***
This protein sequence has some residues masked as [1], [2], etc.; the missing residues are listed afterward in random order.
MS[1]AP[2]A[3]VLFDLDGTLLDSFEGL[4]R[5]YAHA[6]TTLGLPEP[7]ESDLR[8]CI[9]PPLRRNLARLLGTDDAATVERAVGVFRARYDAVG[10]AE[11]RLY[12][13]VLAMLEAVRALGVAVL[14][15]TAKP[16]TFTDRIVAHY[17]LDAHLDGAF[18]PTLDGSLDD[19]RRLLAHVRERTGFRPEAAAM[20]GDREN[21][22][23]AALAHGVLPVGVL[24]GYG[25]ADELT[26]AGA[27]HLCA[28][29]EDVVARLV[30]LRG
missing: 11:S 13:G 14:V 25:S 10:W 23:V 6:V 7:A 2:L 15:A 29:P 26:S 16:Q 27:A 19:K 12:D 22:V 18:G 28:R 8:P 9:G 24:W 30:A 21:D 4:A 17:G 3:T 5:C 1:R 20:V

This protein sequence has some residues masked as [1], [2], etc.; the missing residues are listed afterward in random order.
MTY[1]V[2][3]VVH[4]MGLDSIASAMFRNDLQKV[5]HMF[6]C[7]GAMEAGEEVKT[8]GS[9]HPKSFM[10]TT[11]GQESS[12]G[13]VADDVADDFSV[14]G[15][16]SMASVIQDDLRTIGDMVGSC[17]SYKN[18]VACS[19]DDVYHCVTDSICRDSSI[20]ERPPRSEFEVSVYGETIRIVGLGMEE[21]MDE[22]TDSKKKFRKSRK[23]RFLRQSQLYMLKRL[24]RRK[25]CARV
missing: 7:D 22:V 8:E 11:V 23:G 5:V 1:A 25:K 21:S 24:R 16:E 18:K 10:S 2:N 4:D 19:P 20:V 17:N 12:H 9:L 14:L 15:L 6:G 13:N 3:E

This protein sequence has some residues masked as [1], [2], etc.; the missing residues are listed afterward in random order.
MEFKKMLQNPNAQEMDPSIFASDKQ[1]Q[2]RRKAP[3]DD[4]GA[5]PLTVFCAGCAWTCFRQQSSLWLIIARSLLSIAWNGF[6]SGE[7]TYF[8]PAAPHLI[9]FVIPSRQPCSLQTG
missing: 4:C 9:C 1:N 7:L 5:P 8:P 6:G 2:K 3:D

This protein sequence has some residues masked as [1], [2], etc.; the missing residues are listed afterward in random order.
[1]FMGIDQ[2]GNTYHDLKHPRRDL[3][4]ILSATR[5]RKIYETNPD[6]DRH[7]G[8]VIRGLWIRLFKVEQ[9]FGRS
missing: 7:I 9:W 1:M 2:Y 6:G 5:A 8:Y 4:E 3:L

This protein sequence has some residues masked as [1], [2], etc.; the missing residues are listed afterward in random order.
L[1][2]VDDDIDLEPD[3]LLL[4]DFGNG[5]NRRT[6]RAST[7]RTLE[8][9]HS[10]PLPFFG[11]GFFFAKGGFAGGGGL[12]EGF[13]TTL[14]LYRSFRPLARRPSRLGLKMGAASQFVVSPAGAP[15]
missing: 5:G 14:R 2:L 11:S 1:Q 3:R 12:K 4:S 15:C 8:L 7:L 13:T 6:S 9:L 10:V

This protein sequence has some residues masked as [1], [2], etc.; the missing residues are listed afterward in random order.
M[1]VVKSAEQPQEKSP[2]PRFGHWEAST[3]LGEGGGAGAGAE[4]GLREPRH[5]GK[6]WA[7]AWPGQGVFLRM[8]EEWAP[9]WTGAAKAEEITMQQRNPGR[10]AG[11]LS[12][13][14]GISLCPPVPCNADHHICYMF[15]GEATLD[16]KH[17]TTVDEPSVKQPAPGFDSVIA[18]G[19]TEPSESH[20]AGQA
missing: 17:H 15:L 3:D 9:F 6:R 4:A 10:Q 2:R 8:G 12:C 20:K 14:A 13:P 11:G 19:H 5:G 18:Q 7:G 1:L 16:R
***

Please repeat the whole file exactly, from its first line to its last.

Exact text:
This protein sequence has some residues masked as [1], [2], etc.; the missing residues are listed afterward in random order.
MS[1]AP[2]A[3]VLFDLDGTLLDSFEGL[4]R[5]YAHA[6]TTLGLPEP[7]ESDLR[8]CI[9]PPLRRNLARLLGTDDAATVERAVGVFRARYDAVG[10]AE[11]RLY[12][13]VLAMLEAVRALGVAVL[14][15]TAKP[16]TFTDRIVAHY[17]LDAHLDGAF[18]PTLDGSLDD[19]RRLLAHVRERTGFRPEAAAM[20]GDREN[21][22][23]AALAHGVLPVGVL[24]GYG[25]ADELT[26]AGA[27]HLCA[28][29]EDVVARLV[30]LRG
missing: 11:S 13:G 14:V 25:S 10:W 23:V 6:V 7:A 2:L 15:A 29:P 26:S 16:Q 27:A 19:K 12:D 22:V 18:G 28:R 8:P 9:G 24:W 30:A 21:D 4:A 17:G 3:T 5:C 1:R 20:V

This protein sequence has some residues masked as [1], [2], etc.; the missing residues are listed afterward in random order.
MTY[1]V[2][3]VVH[4]MGLDSIASAMFRNDLQKV[5]HMF[6]C[7]GAMEAGEEVKT[8]GS[9]HPKSFM[10]TT[11]GQESS[12]G[13]VADDVADDFSV[14]G[15][16]SMASVIQDDLRTIGDMVGSC[17]SYKN[18]VACS[19]DDVYHCVTDSICRDSSI[20]ERPPRSEFEVSVYGETIRIVGLGMEE[21]MDE[22]TDSKKKFRKSRK[23]RFLRQSQLYMLKRL[24]RRK[25]CARV
missing: 7:D 22:V 8:E 11:V 23:G 5:V 1:A 25:K 21:S 24:R 16:E 18:K 10:S 2:N 4:D 19:P 20:V 17:N 12:H 9:L 14:L 15:L 6:G 13:N 3:E

This protein sequence has some residues masked as [1], [2], etc.; the missing residues are listed afterward in random order.
MEFKKMLQNPNAQEMDPSIFASDKQ[1]Q[2]RRKAP[3]DD[4]GA[5]PLTVFCAGCAWTCFRQQSSLWLIIARSLLSIAWNGF[6]SGE[7]TYF[8]PAAPHLI[9]FVIPSRQPCSLQTG
missing: 4:C 9:C 1:N 7:L 5:P 8:P 6:G 2:K 3:D

This protein sequence has some residues masked as [1], [2], etc.; the missing residues are listed afterward in random order.
[1]FMGIDQ[2]GNTYHDLKHPRRDL[3][4]ILSATR[5]RKIYETNPD[6]DRH[7]G[8]VIRGLWIRLFKVEQ[9]FGRS
missing: 7:I 9:W 1:M 2:Y 6:G 5:A 8:Y 4:E 3:L

This protein sequence has some residues masked as [1], [2], etc.; the missing residues are listed afterward in random order.
L[1][2]VDDDIDLEPD[3]LLL[4]DFGNG[5]NRRT[6]RAST[7]RTLE[8][9]HS[10]PLPFFG[11]GFFFAKGGFAGGGGL[12]EGF[13]TTL[14]LYRSFRPLARRPSRLGLKMGAASQFVVSPAGAP[15]
missing: 5:G 14:R 2:L 11:S 1:Q 3:R 12:K 4:S 15:C 8:L 7:L 13:T 6:S 9:L 10:V

This protein sequence has some residues masked as [1], [2], etc.; the missing residues are listed afterward in random order.
M[1]VVKSAEQPQEKSP[2]PRFGHWEAST[3]LGEGGGAGAGAE[4]GLREPRH[5]GK[6]WA[7]AWPGQGVFLRM[8]EEWAP[9]WTGAAKAEEITMQQRNPGR[10]AG[11]LS[12][13][14]GISLCPPVPCNADHHICYMF[15]GEATLD[16]KH[17]TTVDEPSVKQPAPGFDSVIA[18]G[19]TEPSESH[20]AGQA
missing: 17:H 15:L 3:D 9:F 6:R 4:A 10:Q 2:R 8:G 12:C 20:K 14:A 13:P 11:G 19:H 5:G 18:Q 7:G 1:L 16:R